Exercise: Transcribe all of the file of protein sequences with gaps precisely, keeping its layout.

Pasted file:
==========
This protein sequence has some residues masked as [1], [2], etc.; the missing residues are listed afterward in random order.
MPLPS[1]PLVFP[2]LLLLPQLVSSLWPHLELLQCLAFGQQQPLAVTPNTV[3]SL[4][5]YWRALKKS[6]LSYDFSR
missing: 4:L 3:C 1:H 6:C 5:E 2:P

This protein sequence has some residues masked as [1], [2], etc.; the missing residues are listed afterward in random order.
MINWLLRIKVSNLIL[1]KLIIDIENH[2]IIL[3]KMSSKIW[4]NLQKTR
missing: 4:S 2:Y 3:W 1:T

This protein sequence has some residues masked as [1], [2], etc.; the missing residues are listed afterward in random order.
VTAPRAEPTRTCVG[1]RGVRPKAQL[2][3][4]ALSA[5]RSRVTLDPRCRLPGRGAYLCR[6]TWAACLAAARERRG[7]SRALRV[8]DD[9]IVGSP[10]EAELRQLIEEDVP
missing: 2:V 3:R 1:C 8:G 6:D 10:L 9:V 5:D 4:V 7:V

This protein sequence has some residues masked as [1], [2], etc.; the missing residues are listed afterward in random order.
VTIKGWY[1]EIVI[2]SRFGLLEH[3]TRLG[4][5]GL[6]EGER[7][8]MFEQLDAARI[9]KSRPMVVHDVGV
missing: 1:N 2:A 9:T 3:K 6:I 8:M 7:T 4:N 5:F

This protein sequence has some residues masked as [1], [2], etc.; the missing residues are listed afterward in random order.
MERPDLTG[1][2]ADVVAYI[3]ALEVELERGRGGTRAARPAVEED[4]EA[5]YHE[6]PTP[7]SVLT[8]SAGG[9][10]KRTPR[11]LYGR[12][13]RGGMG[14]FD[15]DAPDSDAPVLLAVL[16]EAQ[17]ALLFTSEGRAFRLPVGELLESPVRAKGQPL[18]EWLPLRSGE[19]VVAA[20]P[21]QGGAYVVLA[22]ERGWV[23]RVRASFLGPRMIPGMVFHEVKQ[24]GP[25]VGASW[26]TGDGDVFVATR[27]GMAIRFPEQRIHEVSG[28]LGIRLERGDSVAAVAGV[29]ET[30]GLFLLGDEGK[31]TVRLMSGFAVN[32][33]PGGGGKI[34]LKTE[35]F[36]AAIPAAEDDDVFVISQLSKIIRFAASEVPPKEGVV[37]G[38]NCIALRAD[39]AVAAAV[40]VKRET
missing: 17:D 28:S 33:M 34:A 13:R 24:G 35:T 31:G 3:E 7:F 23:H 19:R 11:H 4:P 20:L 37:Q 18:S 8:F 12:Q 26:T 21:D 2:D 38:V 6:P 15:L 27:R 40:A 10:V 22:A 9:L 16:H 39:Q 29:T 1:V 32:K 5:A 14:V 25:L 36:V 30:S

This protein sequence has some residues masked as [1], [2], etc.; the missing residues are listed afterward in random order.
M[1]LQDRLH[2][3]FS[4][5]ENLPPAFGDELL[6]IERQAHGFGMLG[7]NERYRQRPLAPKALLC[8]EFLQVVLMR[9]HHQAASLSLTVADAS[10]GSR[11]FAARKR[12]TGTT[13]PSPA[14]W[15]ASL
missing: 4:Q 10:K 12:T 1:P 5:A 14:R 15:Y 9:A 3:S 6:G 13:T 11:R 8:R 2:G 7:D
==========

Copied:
This protein sequence has some residues masked as [1], [2], etc.; the missing residues are listed afterward in random order.
MPLPS[1]PLVFP[2]LLLLPQLVSSLWPHLELLQCLAFGQQQPLAVTPNTV[3]SL[4][5]YWRALKKS[6]LSYDFSR
missing: 4:L 3:C 1:H 6:C 5:E 2:P

This protein sequence has some residues masked as [1], [2], etc.; the missing residues are listed afterward in random order.
MINWLLRIKVSNLIL[1]KLIIDIENH[2]IIL[3]KMSSKIW[4]NLQKTR
missing: 4:S 2:Y 3:W 1:T

This protein sequence has some residues masked as [1], [2], etc.; the missing residues are listed afterward in random order.
VTAPRAEPTRTCVG[1]RGVRPKAQL[2][3][4]ALSA[5]RSRVTLDPRCRLPGRGAYLCR[6]TWAACLAAARERRG[7]SRALRV[8]DD[9]IVGSP[10]EAELRQLIEEDVP
missing: 2:V 3:R 1:C 8:G 6:D 10:L 9:V 5:D 4:V 7:V

This protein sequence has some residues masked as [1], [2], etc.; the missing residues are listed afterward in random order.
VTIKGWY[1]EIVI[2]SRFGLLEH[3]TRLG[4][5]GL[6]EGER[7][8]MFEQLDAARI[9]KSRPMVVHDVGV
missing: 1:N 2:A 9:T 3:K 6:I 8:M 7:T 4:N 5:F

This protein sequence has some residues masked as [1], [2], etc.; the missing residues are listed afterward in random order.
MERPDLTG[1][2]ADVVAYI[3]ALEVELERGRGGTRAARPAVEED[4]EA[5]YHE[6]PTP[7]SVLT[8]SAGG[9][10]KRTPR[11]LYGR[12][13]RGGMG[14]FD[15]DAPDSDAPVLLAVL[16]EAQ[17]ALLFTSEGRAFRLPVGELLESPVRAKGQPL[18]EWLPLRSGE[19]VVAA[20]P[21]QGGAYVVLA[22]ERGWV[23]RVRASFLGPRMIPGMVFHEVKQ[24]GP[25]VGASW[26]TGDGDVFVATR[27]GMAIRFPEQRIHEVSG[28]LGIRLERGDSVAAVAGV[29]ET[30]GLFLLGDEGK[31]TVRLMSGFAVN[32][33]PGGGGKI[34]LKTE[35]F[36]AAIPAAEDDDVFVISQLSKIIRFAASEVPPKEGVV[37]G[38]NCIALRAD[39]AVAAAV[40]VKRET
missing: 17:D 28:S 33:M 34:A 13:R 24:G 35:T 31:G 3:E 7:F 23:H 19:R 11:H 4:P 20:L 37:Q 18:S 8:F 12:Q 26:T 21:D 2:D 38:V 6:P 15:L 27:R 40:A 10:V 22:A 9:L 16:H 39:Q 29:T 1:V 32:K 5:A 14:V 25:L 36:V 30:S

This protein sequence has some residues masked as [1], [2], etc.; the missing residues are listed afterward in random order.
M[1]LQDRLH[2][3]FS[4][5]ENLPPAFGDELL[6]IERQAHGFGMLG[7]NERYRQRPLAPKALLC[8]EFLQVVLMR[9]HHQAASLSLTVADAS[10]GSR[11]FAARKR[12]TGTT[13]PSPA[14]W[15]ASL
missing: 4:Q 10:K 12:T 1:P 5:A 14:R 15:Y 9:A 3:S 6:G 13:T 11:R 8:R 2:G 7:D